How To Hang Your Outdoor Travel Camping Hammock
If you curious about how to best setup your Camping Hammock, this article may help you. Whether the Hammock setting it up on a balcony, in a bedroom, between two Jeeps, or just in the backyard – the situations are always different but the questions are often the same:
How far apart should the attachment points be?
How high do they need to be to make sure the hammock isn’t touching the ground?
Is feet apart too short/long to hang the hammock?
When your hammock is setup, the amount of curve (also referred to as sag) is going to be determined by the distance between the ends of your hammock. That distance can easily be measured by measuring across the empty space between each end of your hammock. This distance is commonly called the Hammock Ridgeline Length. You’re probably already thinking, “Wow, there’s a lot more to hanging a hammock than I realized!”. Well, yes and no. Hanging your Flag Hammock between two points can and should be as simple as eyeballing it once you’re used to it.
A tape measure definitely isn’t part of our backpacking kit! But, simply knowing the factors involved can be extremely helpful when it comes to understanding how it all comes together. And, if you’re looking to hang a hammock in a more permanent way (such as installing eyebolts in your wall or posts in your backyard) doing it ‘by the book’ with measurements is definitely the way to go to make sure the hammock hangs exactly the way you want it in the end. To break it down, when hanging a hammock you’re dealing with a combination of each of these factors to determine the final outcome:
- Distance between the two objects
- Height of attachment points (where you put the rope, straps or eye bolts)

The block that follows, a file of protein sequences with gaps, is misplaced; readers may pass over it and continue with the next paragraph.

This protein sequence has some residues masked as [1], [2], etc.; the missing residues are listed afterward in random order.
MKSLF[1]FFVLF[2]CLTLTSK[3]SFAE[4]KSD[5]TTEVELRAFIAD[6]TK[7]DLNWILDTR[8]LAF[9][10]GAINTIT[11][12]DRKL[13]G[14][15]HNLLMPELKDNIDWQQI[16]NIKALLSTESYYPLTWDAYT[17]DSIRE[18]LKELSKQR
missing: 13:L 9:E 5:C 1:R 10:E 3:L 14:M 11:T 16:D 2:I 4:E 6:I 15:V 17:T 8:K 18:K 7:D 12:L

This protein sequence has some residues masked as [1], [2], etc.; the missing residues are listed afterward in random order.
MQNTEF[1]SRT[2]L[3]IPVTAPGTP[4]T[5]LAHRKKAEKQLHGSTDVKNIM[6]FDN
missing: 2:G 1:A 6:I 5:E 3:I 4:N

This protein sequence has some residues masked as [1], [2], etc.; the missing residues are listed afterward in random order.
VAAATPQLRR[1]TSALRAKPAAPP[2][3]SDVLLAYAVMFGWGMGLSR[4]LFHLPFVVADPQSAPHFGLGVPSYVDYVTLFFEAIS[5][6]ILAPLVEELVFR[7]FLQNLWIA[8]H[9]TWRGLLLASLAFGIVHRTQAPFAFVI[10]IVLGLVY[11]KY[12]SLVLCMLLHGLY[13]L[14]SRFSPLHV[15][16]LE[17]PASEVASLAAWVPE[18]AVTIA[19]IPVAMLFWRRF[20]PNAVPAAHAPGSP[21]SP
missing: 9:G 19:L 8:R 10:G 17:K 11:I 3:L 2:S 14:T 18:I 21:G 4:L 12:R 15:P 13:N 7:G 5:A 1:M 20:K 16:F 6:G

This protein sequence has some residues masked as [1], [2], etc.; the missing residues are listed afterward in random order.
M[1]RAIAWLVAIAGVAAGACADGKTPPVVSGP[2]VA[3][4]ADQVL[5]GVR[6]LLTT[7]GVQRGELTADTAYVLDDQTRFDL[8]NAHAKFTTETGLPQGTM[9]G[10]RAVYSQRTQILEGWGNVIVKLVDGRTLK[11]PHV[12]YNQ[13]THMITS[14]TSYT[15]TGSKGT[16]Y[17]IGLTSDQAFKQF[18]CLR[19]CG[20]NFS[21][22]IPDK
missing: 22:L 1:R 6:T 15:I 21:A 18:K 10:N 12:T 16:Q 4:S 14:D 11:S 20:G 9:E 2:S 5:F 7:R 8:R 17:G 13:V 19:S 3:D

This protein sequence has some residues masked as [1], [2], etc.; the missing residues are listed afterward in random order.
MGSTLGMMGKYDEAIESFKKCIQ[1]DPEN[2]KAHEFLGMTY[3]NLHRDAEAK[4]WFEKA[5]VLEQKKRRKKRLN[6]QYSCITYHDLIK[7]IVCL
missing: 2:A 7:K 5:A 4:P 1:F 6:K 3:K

- Hammock Ridgeline Length
- How high off the ground the hammock sits (think of it as chair height)
Another important safety factor you should take into consideration (especially when attaching to a wall or ceiling) is the amount of force being applied to your anchor points and suspension when you’re lying in the hammock. The amount of force being applied isn’t just dependent on how much weight you’ve got in the hammock as many think. It’s actually a combination of factors including the weight and the angle of your suspension (the angle between the cord and the tree as shown in the picture to the right). In a nutshell, the tighter you pull your hammock the greater the forces will be on the suspension and anchor points (another reason to hang loose!).
An approximate 30 degree angle is considered ideal. But don’t worry, you don’t need a protractor in your pack either, the angle will always be correct if you just follow the guidelines below. Exactly how tight or loose to hang the hammock can be a matter of personal preference, but there’s definitely a ‘sweet spot’ that creates the ideal hammock curve.